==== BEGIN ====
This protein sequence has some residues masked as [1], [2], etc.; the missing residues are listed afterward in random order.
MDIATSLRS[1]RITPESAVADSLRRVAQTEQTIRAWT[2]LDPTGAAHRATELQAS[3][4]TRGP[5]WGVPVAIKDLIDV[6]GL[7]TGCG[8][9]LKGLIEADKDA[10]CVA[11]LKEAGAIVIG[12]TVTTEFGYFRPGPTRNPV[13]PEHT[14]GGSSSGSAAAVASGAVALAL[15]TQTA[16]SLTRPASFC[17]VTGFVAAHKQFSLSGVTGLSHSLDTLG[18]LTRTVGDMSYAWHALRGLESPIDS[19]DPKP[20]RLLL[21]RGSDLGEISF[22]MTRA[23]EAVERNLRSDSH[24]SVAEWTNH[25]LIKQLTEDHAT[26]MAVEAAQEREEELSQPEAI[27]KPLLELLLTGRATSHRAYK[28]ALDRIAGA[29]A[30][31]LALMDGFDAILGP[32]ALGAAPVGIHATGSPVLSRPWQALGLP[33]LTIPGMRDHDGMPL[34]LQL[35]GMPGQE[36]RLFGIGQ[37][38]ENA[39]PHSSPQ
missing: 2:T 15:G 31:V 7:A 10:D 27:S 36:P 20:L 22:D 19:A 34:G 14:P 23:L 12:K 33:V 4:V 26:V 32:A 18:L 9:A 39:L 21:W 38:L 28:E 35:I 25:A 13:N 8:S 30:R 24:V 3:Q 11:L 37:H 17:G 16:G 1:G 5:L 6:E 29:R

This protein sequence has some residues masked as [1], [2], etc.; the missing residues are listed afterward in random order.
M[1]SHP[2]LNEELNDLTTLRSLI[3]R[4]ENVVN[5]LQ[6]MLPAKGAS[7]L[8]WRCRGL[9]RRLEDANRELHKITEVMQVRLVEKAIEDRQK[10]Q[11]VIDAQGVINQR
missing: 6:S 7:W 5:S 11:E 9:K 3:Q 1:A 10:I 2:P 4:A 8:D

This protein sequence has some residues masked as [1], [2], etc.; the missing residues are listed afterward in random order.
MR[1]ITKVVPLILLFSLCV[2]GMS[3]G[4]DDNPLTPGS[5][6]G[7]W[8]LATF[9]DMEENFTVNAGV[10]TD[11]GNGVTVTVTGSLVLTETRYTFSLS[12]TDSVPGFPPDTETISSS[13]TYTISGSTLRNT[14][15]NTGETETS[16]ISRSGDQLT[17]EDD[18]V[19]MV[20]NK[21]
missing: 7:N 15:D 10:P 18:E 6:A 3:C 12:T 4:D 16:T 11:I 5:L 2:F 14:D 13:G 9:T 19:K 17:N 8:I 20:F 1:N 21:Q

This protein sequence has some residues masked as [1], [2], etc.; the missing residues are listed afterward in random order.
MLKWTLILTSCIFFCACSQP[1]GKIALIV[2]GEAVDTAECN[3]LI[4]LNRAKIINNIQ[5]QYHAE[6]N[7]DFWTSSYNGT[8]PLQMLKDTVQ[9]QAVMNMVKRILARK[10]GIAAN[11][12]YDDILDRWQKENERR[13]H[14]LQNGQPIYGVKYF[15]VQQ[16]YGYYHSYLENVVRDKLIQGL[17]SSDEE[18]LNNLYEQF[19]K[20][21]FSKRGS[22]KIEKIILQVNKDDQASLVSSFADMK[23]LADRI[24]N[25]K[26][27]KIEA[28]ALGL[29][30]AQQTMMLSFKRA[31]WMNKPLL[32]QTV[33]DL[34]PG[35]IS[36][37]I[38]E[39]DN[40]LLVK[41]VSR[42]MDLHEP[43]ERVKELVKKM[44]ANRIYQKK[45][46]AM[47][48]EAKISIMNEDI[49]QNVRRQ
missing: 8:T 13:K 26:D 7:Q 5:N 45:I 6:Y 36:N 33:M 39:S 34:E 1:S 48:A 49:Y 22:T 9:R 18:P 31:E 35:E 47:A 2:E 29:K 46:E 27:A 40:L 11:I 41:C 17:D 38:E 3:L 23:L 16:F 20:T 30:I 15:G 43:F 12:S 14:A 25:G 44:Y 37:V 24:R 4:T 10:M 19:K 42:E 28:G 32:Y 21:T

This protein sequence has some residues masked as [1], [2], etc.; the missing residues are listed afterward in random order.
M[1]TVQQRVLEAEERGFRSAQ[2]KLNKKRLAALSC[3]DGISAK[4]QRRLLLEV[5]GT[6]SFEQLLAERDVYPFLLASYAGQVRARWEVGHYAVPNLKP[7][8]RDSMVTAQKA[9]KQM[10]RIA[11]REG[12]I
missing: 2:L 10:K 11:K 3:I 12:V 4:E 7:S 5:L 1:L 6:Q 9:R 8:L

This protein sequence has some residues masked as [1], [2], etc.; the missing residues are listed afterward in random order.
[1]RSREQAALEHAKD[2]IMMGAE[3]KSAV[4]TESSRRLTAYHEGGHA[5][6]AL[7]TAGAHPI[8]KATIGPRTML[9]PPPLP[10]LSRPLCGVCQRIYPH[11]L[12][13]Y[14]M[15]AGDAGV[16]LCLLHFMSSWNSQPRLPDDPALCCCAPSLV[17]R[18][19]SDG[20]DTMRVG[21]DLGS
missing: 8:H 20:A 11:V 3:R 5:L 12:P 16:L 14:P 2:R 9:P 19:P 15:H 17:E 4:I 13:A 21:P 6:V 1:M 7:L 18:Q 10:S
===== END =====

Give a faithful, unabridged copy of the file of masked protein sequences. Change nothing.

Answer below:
This protein sequence has some residues masked as [1], [2], etc.; the missing residues are listed afterward in random order.
MDIATSLRS[1]RITPESAVADSLRRVAQTEQTIRAWT[2]LDPTGAAHRATELQAS[3][4]TRGP[5]WGVPVAIKDLIDV[6]GL[7]TGCG[8][9]LKGLIEADKDA[10]CVA[11]LKEAGAIVIG[12]TVTTEFGYFRPGPTRNPV[13]PEHT[14]GGSSSGSAAAVASGAVALAL[15]TQTA[16]SLTRPASFC[17]VTGFVAAHKQFSLSGVTGLSHSLDTLG[18]LTRTVGDMSYAWHALRGLESPIDS[19]DPKP[20]RLLL[21]RGSDLGEISF[22]MTRA[23]EAVERNLRSDSH[24]SVAEWTNH[25]LIKQLTEDHAT[26]MAVEAAQEREEELSQPEAI[27]KPLLELLLTGRATSHRAYK[28]ALDRIAGA[29]A[30][31]LALMDGFDAILGP[32]ALGAAPVGIHATGSPVLSRPWQALGLP[33]LTIPGMRDHDGMPL[34]LQL[35]GMPGQE[36]RLFGIGQ[37][38]ENA[39]PHSSPQ
missing: 2:T 15:G 31:V 7:A 10:D 27:S 36:P 20:L 22:D 19:A 34:G 14:P 23:L 12:K 33:V 4:V 26:V 32:A 18:L 9:A 39:L 21:W 38:L 28:E 35:I 25:A 13:N 8:S 30:R 24:V 3:Q 11:L 37:H 17:G 16:G 1:G 5:L 6:E 29:R

This protein sequence has some residues masked as [1], [2], etc.; the missing residues are listed afterward in random order.
M[1]SHP[2]LNEELNDLTTLRSLI[3]R[4]ENVVN[5]LQ[6]MLPAKGAS[7]L[8]WRCRGL[9]RRLEDANRELHKITEVMQVRLVEKAIEDRQK[10]Q[11]VIDAQGVINQR
missing: 6:S 7:W 5:S 11:E 9:K 3:Q 1:A 10:I 2:P 4:A 8:D

This protein sequence has some residues masked as [1], [2], etc.; the missing residues are listed afterward in random order.
MR[1]ITKVVPLILLFSLCV[2]GMS[3]G[4]DDNPLTPGS[5][6]G[7]W[8]LATF[9]DMEENFTVNAGV[10]TD[11]GNGVTVTVTGSLVLTETRYTFSLS[12]TDSVPGFPPDTETISSS[13]TYTISGSTLRNT[14][15]NTGETETS[16]ISRSGDQLT[17]EDD[18]V[19]MV[20]NK[21]
missing: 7:N 15:D 10:P 18:E 6:A 3:C 12:T 4:D 16:T 11:I 5:L 2:F 14:D 13:G 9:T 19:K 17:N 8:I 20:F 1:N 21:Q

This protein sequence has some residues masked as [1], [2], etc.; the missing residues are listed afterward in random order.
MLKWTLILTSCIFFCACSQP[1]GKIALIV[2]GEAVDTAECN[3]LI[4]LNRAKIINNIQ[5]QYHAE[6]N[7]DFWTSSYNGT[8]PLQMLKDTVQ[9]QAVMNMVKRILARK[10]GIAAN[11][12]YDDILDRWQKENERR[13]H[14]LQNGQPIYGVKYF[15]VQQ[16]YGYYHSYLENVVRDKLIQGL[17]SSDEE[18]LNNLYEQF[19]K[20][21]FSKRGS[22]KIEKIILQVNKDDQASLVSSFADMK[23]LADRI[24]N[25]K[26][27]KIEA[28]ALGL[29][30]AQQTMMLSFKRA[31]WMNKPLL[32]QTV[33]DL[34]PG[35]IS[36][37]I[38]E[39]DN[40]LLVK[41]VSR[42]MDLHEP[43]ERVKELVKKM[44]ANRIYQKK[45][46]AM[47][48]EAKISIMNEDI[49]QNVRRQ
missing: 8:T 13:K 26:D 7:Q 5:N 45:I 6:Y 36:N 33:M 39:S 34:E 1:S 48:A 49:Y 22:T 9:R 18:P 31:E 35:E 47:A 2:E 29:K 46:E 27:A 40:L 11:I 41:C 17:D 38:E 3:L 23:L 16:F 20:T 30:I 15:G 43:F 12:S 14:A 25:G 44:Y 37:V 24:R 4:T 10:M 19:K 42:E 28:G 32:Y 21:T

This protein sequence has some residues masked as [1], [2], etc.; the missing residues are listed afterward in random order.
M[1]TVQQRVLEAEERGFRSAQ[2]KLNKKRLAALSC[3]DGISAK[4]QRRLLLEV[5]GT[6]SFEQLLAERDVYPFLLASYAGQVRARWEVGHYAVPNLKP[7][8]RDSMVTAQKA[9]KQM[10]RIA[11]REG[12]I
missing: 2:L 10:K 11:K 3:I 12:V 4:E 7:S 5:L 1:L 6:Q 9:R 8:L

This protein sequence has some residues masked as [1], [2], etc.; the missing residues are listed afterward in random order.
[1]RSREQAALEHAKD[2]IMMGAE[3]KSAV[4]TESSRRLTAYHEGGHA[5][6]AL[7]TAGAHPI[8]KATIGPRTML[9]PPPLP[10]LSRPLCGVCQRIYPH[11]L[12][13]Y[14]M[15]AGDAGV[16]LCLLHFMSSWNSQPRLPDDPALCCCAPSLV[17]R[18][19]SDG[20]DTMRVG[21]DLGS
missing: 8:H 20:A 11:V 3:R 5:L 12:P 16:L 14:P 2:R 9:P 19:P 15:H 17:E 4:I 13:A 21:P 6:V 1:M 7:L 18:Q 10:S